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Tag: History

History

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  • A Brief History Of Time: From Big Bang To Black Holes

    Rs. 1,990.00

    Stephen Hawking

     

    • Royal Society Science Book Prize Nominee for General Prize (1989)

     

    ‘Master of the Universe…One scientist’s courageous voyage to the frontiers of the Cosmos’ ― Newsweek

     

    This book marries a child’s wonder to a genius’s intellect. We journey into Hawking’s universe, while marvelling at his mind’ ― The Sunday Times

     

    ‘He can explain the complexities of cosmological physics with an engaging combination of clarity and wit…His is a brain of extraordinary power’ ― Observer

    ‘To follow such a fine mind as it exposes such great problems is an exciting experience’ ― The Sunday Times

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  • Becoming

    Rs. 2,990.00

    Michelle Obama

     

    • #1 NEW YORK TIMES BESTSELLER 
    • OPRAH’S BOOK CLUB PICK
    • NAACP IMAGE AWARD WINNER
    • ONE OF ESSENCE’S 50 MOST IMPACTFUL BLACK BOOKS OF THE PAST 50 YEARS
    • BRITISH BOOK AWARDS, NON-FICTION BOOK OF THE YEAR
    • THE SUNDAY TIMES, MEMOIR OF THE YEAR
    • BOOKS OF THE YEAR: THE TIMES, OBSERVER, GUARDIAN, EVENING STANDARD
    • Audie Award for Autobiography/Memoir (2020)
    • Los Angeles Times Book Prize Nominee for Current Interest (2018)
    • Goodreads Choice Award Nominee for Memoir & Autobiography (2018)
    • NAACP Image Award Nominee for Biography/Autobiography (2019)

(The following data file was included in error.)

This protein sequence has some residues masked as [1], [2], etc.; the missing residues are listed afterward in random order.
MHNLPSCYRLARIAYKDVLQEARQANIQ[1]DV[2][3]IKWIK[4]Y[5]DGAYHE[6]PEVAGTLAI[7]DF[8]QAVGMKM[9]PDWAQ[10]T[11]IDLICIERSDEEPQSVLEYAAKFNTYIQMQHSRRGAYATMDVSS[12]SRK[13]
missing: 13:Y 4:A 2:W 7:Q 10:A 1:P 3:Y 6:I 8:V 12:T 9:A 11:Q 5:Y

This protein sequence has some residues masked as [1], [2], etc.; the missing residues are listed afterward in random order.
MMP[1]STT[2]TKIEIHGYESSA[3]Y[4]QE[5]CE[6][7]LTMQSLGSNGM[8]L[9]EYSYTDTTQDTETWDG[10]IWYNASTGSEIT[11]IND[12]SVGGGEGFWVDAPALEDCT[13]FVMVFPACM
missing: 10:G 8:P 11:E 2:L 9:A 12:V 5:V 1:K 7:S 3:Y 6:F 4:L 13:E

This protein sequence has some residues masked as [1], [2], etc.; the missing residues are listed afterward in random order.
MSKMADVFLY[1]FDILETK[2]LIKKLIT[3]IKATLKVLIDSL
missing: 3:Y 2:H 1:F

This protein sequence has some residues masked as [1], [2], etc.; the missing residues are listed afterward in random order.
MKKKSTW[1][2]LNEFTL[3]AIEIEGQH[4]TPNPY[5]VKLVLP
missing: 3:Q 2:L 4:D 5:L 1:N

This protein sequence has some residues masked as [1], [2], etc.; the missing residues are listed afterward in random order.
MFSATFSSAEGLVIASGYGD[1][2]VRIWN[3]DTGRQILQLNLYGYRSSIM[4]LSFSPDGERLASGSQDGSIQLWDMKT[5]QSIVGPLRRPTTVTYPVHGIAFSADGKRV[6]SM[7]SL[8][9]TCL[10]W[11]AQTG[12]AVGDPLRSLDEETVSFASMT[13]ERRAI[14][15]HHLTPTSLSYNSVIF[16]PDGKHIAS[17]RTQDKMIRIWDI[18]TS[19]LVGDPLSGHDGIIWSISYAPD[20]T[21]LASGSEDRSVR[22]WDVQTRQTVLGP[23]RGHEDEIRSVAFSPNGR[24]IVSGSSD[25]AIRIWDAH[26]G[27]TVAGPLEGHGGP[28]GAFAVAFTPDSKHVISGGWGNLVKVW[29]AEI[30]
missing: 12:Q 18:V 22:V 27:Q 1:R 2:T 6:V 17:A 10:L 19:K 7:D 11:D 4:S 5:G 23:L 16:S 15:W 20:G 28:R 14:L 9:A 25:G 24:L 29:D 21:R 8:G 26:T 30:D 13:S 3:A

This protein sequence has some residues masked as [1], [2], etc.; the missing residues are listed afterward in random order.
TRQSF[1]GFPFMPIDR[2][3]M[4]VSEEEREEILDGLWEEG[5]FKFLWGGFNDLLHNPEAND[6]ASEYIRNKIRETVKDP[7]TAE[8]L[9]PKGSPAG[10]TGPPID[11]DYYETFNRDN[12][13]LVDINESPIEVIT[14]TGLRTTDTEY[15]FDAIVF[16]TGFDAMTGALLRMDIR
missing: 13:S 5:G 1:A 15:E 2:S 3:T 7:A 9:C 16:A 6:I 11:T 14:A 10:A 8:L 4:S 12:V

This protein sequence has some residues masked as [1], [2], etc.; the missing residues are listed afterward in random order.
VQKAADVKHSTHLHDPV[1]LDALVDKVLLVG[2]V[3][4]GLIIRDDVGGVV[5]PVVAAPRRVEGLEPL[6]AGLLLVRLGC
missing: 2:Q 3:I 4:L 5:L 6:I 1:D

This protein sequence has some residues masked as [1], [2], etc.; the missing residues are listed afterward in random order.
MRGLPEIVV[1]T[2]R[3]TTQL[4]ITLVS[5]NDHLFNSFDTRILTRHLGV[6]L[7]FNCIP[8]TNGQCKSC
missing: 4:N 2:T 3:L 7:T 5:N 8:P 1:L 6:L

An inspirational memoir that also rings true — Gaby Wood ― Daily Telegraph, Five Stars

     

    Obama’s memoir is a genuine page-turner, full of intimacies and reflections. . . Allied to this candour is a steeliness of purpose. It is no exaggeration to say that every page of this book is, explicitly or otherwise, a reproach to Donald Trump, and a call-to-arms to those who would defeat the 45th President and all that he stands for — Matt D’Ancona ― Evening Standard

     

    This is a rich, entertaining and candid memoir. And overall she’s a fun person to sit alongside as she tells you the story of her life, warts and all. . . it is as beautifully written as any piece of fiction, with a similar warm languid tone to Ann Patchett’s novel Commonwealth — Viv Groskop ― i, Five Stars

    This revealing memoir offers new insights into her upbringing on the south side of Chicago and the highs and lows of life with Barack Obama. . . Becoming is a 400-page expansion of this essential doctrine [‘when they go low, we go high’], without compromising a refreshing level of honesty about what politics really did to her. I have read Barack Obama’s two books so far, and this is like inserting a missing piece of reality into the narrative of his dizzying journey — Afua Hirsch ― Guardian